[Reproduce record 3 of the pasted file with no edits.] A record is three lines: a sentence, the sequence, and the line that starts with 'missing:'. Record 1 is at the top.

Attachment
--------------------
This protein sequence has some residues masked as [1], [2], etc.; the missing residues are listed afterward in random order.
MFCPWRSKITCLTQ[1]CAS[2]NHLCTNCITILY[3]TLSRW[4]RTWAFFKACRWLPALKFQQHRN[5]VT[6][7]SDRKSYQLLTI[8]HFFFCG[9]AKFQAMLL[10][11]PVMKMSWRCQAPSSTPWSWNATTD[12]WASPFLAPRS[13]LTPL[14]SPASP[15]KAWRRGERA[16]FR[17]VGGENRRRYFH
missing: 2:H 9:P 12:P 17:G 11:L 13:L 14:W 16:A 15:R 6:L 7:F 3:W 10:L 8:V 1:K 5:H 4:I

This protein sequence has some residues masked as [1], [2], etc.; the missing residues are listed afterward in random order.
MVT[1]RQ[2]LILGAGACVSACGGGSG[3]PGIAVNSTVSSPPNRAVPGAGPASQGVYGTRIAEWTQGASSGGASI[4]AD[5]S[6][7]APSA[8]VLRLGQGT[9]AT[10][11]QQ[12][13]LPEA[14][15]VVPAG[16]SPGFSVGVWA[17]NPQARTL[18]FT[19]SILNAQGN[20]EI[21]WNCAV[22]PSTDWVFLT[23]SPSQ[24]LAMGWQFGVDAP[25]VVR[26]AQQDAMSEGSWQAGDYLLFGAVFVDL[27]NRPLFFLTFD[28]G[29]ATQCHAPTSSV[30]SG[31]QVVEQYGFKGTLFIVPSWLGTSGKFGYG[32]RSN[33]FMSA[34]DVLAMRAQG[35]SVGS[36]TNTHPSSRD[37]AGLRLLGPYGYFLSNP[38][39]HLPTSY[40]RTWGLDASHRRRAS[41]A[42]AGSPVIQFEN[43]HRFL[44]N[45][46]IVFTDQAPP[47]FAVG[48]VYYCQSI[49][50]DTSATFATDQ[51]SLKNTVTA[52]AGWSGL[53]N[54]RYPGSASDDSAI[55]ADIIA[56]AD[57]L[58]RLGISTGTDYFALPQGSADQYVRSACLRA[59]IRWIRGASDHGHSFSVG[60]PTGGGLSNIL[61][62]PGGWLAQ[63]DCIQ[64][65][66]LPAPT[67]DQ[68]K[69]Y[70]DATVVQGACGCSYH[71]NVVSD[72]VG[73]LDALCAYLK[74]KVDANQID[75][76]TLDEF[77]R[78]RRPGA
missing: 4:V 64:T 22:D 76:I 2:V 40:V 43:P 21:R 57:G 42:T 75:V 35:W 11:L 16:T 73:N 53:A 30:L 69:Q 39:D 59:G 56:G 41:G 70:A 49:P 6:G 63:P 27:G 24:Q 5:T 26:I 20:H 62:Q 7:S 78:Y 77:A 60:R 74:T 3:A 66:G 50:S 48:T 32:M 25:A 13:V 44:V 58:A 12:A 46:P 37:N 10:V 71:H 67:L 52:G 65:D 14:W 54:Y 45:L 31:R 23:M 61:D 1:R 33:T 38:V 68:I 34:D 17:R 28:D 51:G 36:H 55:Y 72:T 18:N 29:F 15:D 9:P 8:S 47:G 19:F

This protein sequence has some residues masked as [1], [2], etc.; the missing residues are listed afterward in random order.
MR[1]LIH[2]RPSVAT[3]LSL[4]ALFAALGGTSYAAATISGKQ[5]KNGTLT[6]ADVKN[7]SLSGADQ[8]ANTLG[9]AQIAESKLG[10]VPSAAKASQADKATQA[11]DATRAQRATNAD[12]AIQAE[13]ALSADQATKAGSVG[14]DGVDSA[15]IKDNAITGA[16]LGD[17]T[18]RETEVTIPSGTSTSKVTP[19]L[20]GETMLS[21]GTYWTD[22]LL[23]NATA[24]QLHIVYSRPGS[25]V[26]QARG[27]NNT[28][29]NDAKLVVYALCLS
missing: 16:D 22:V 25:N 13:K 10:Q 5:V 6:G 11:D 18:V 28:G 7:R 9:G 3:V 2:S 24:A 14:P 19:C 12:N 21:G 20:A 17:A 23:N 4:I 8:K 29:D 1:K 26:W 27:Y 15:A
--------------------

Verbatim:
This protein sequence has some residues masked as [1], [2], etc.; the missing residues are listed afterward in random order.
MR[1]LIH[2]RPSVAT[3]LSL[4]ALFAALGGTSYAAATISGKQ[5]KNGTLT[6]ADVKN[7]SLSGADQ[8]ANTLG[9]AQIAESKLG[10]VPSAAKASQADKATQA[11]DATRAQRATNAD[12]AIQAE[13]ALSADQATKAGSVG[14]DGVDSA[15]IKDNAITGA[16]LGD[17]T[18]RETEVTIPSGTSTSKVTP[19]L[20]GETMLS[21]GTYWTD[22]LL[23]NATA[24]QLHIVYSRPGS[25]V[26]QARG[27]NNT[28][29]NDAKLVVYALCLS
missing: 16:D 22:V 25:N 13:K 10:Q 5:V 6:G 11:D 18:V 28:G 7:R 9:G 3:V 2:S 24:A 14:P 19:C 12:N 21:G 20:A 17:A 23:N 4:I 8:K 29:D 1:K 26:W 27:Y 15:A